Black Immigrants and Native-Born Blacks in the U.S.: Similar or Divergent Residential Patterns?

Melissa Scopilliti, University of Maryland

High levels of Black-White residential segregation have been observed in U.S. metropolitan areas. Yet little is known about the residential patterns of foreign-born Blacks and only a moderate amount about the segregation between Blacks and other minority groups. This analysis examines the settlement patterns of Black immigrants to determine the usefulness of spatial assimilation theory for explaining their residential patterns. We compute dissimilarity and isolation indices using restricted long-form data from the 2000 Census and address the following four questions. How segregated are foreign- and native-born Blacks from other race/ethnic groups? Are foreign-born Blacks segregated from native-born Blacks or do they inhabit similar places? In addition, what is the role of socioeconomic factors in explaining the residential patterns of foreign-born Blacks? Lastly, is country of origin an important factor shaping the residential patterns of Black immigrants?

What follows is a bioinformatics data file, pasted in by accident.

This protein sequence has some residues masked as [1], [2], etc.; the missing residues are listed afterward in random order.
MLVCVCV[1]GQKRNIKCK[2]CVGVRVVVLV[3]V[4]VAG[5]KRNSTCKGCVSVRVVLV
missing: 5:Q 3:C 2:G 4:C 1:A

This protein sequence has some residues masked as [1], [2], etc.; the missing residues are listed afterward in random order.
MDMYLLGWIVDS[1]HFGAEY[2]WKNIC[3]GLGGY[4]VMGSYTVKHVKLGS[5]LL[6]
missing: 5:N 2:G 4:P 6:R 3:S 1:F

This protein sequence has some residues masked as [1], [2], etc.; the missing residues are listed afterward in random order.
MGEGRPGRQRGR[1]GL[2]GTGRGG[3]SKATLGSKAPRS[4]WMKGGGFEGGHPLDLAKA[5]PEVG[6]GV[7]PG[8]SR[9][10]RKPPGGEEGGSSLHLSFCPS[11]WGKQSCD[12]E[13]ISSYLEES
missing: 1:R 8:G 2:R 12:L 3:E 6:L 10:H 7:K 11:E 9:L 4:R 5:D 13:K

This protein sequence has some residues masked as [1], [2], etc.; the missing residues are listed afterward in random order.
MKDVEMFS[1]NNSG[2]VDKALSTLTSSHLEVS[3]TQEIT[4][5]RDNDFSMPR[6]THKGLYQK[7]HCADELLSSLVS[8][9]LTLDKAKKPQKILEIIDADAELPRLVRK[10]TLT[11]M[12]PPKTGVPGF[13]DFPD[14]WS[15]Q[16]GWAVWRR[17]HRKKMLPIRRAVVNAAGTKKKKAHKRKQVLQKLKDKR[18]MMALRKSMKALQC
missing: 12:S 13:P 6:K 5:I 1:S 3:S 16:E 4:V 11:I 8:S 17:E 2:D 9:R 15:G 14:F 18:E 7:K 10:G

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Presented in Poster Session 6: Migration, Urbanization, Neighborhood and Residential Context